An even more radical way that new job searchers are supplementing traditional résumés is by using video. In a 2007 article, Time Magazine explained that video résumés were no longer mere comical fodder for Hollywood, but were in fact being used successfully by job searchers of “The YouTube Generation.” While various dedicated video resume sharing services exist, the bulk of job seekers opted to simply record and post videos for free on websites like YouTube and Vimeo. In February of 2007, Time reported that there were “already 1,590 entries listed under résumé.” By now, in April 2010, that number has skyrocketed to over 14,000 on YouTube alone. Because video allows a job searcher to be far more personally expressive than a piece of paper (or even LinkedIn), video resumes are as varied as they are popular. Some use their video resume to affect a professional and serious demeanor in hopes of convincing employers that they are worth hiring. Others use the opportunity to inject wit or humor into their resumes, perhaps to show employers their human side. And some video resumes are nothing short of asinine, as ResumeBear.com reveals in its 2009 article 10 of the Worst Video Resumes & What Makes Them Ineffective. One featured example includes a man who “divulges unnecessary facts about himself, such as his enjoyment of candlelit dinners and kung fu.” Another job seeker opted “to sing her resume to the viewer as a spoof of a Miley Cyrus song”, while still another admits “he got fired from his last job for tax evasion” while also sharing with employers “that he was really popular in college and got laid a lot.”
Such ridiculous examples notwithstanding, video résumés have made a dramatic difference in the job interview and hiring process. For all the benefits of regular paper résumés, their rigid standardization paints all job seekers with a broad brush. Those who found it difficult to distinguish themselves using the “same old résumés” as the rest of the herd have been given new life by video résumés in which they can truly express their unique workplace strengths.
Personal Website Résumés
Some of today’s job searchers opt to maintain a dynamically updated résumé on their personal website. Rather than joining a service like LinkedIn, web-inclined job seekers can simply create a public résumé on their own website, which is then distributed to employers during the job interview process. Today’s HR departments routinely get résumés in the form of web links to an applicant’s own website and it is not at all inappropriate to maintain a résumé in this manner. Truly creative job seekers often find ways to combine a video résumé with supporting text on their websites. For instance, a brief video might appear at the top of one’s résumé page to offer a personal introduction. Another approach is to post a lengthier video résumé in which the applicant refers viewers to text on the same page for further clarification (such as when discussing references or past projects at work in the video.)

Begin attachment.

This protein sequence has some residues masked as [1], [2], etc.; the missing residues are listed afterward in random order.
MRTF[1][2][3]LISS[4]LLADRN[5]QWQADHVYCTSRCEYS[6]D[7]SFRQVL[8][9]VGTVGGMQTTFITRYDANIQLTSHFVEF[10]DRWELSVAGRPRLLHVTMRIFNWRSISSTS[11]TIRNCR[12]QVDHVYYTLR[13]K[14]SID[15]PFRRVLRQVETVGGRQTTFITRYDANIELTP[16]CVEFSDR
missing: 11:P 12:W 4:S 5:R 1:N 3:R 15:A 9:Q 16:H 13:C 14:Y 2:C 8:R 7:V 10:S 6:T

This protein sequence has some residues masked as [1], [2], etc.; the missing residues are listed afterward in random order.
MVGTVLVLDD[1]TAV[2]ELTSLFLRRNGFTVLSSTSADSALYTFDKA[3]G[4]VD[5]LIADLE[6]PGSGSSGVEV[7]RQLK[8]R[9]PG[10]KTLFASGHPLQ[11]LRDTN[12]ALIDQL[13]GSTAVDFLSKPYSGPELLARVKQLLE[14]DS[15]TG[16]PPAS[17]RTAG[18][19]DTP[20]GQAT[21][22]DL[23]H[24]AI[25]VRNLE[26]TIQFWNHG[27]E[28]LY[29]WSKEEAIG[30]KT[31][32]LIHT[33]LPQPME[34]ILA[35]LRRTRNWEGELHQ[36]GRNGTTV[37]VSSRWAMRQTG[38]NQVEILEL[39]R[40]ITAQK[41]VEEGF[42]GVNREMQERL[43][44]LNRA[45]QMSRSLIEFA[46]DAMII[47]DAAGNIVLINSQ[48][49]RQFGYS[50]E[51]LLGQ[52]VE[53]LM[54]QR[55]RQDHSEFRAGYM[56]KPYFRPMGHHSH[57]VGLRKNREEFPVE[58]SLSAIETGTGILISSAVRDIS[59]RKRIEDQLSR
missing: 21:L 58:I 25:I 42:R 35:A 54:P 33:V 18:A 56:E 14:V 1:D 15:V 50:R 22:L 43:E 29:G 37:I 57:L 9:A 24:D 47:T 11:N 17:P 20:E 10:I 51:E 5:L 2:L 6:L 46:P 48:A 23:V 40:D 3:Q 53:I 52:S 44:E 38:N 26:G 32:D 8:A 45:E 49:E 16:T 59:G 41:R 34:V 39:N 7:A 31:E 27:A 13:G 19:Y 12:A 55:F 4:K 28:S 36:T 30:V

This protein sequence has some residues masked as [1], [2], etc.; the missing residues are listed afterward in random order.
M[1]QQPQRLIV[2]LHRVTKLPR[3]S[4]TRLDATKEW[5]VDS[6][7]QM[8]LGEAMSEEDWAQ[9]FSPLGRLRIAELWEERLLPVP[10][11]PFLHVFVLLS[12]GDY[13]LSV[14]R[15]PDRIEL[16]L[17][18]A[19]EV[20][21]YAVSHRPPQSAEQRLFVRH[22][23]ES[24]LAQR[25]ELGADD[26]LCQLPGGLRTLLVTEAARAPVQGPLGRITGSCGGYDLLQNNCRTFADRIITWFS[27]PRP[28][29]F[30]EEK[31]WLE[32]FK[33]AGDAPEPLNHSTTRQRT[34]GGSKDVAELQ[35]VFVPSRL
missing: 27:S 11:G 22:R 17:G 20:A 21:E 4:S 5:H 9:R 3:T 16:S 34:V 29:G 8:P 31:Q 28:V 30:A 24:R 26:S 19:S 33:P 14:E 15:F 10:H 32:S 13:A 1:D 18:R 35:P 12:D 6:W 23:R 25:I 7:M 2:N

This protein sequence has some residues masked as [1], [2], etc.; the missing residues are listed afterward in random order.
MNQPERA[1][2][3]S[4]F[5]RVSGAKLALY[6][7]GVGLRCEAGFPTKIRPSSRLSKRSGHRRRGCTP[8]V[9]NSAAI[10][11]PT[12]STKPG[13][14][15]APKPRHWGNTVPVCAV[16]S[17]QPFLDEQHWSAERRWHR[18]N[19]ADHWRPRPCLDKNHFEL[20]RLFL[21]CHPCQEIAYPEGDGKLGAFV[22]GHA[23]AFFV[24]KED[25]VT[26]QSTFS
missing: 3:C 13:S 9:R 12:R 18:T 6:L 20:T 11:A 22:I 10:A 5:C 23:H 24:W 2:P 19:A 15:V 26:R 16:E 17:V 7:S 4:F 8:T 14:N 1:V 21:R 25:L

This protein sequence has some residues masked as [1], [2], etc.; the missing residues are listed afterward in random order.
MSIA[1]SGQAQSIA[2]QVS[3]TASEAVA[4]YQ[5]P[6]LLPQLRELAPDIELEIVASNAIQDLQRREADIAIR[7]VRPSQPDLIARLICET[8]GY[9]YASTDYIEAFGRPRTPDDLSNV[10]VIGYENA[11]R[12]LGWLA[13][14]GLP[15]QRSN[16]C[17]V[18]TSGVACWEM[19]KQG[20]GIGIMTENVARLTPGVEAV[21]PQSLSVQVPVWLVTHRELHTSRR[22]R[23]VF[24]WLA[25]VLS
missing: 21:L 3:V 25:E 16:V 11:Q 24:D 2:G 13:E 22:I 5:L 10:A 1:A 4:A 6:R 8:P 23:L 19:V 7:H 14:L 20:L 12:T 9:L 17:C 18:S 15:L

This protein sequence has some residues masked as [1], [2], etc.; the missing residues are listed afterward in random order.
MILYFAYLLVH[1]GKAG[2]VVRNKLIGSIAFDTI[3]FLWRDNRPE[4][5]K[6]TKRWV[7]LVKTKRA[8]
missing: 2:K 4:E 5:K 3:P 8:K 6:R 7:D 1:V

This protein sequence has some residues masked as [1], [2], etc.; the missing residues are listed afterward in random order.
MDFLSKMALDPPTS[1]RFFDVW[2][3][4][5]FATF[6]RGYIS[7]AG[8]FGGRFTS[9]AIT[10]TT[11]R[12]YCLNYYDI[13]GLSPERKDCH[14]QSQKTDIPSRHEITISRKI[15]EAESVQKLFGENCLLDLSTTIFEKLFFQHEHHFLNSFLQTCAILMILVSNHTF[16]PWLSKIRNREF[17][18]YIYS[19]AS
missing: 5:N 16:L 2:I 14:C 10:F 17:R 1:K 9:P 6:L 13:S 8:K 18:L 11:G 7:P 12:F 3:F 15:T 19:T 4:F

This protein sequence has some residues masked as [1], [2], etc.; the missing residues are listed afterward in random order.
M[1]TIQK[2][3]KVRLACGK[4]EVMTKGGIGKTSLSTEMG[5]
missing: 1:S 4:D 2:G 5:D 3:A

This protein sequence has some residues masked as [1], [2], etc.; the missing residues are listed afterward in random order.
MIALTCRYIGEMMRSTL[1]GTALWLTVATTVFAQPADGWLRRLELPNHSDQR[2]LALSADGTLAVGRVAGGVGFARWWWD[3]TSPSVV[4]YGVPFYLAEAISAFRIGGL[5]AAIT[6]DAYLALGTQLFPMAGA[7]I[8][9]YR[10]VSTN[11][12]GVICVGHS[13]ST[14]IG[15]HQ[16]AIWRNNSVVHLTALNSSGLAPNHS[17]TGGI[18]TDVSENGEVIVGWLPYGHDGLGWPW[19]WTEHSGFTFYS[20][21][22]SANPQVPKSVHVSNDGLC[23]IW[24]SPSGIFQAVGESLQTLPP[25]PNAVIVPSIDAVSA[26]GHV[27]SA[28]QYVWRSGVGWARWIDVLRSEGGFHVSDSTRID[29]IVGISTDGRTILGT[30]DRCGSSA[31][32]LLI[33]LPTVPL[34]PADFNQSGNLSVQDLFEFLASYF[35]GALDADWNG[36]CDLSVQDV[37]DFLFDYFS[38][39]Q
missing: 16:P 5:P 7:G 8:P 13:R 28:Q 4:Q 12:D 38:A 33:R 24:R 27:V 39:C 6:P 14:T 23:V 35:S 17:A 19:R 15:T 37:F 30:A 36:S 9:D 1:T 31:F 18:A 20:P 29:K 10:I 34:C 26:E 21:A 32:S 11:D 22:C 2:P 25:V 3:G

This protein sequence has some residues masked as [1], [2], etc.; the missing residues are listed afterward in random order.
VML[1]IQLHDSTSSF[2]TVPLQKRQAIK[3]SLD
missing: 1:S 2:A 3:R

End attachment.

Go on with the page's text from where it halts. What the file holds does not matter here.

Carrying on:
The personal website résumé is ideal for job seekers who proactively seek out specific employers and approach them directly. A drawback of this approach, however, is that it may not be as easy for employers to find you as it would be on LinkedIn, where companies can search for various job attributes and automatically find workers who possess them. About the only way employers would find a personal website résumé would be if Google or Yahoo! displayed it as a search result for one of their queries, which is far from a sure thing. Nevertheless, thousands of today’s job seekers are using website résumés to great effect.
The résumé has changed so much in the last 5-10 years that one can only wonder what they will look like in the future. Of course, no one can be certain exactly what résumés will look like in 10-20 years, but recent trends suggest some likely outcomes. For one thing, the standard paper résumé figures to become ever-increasingly obsolete. It also seems likely that mobile phones will play a larger role in job interviews and hiring. LinkedIn, for instance, already offers mobile versions of its service for the iPhone and other devices. Above all, one thing is clear: after decades of staying relatively the same, résumés are changing in a big way.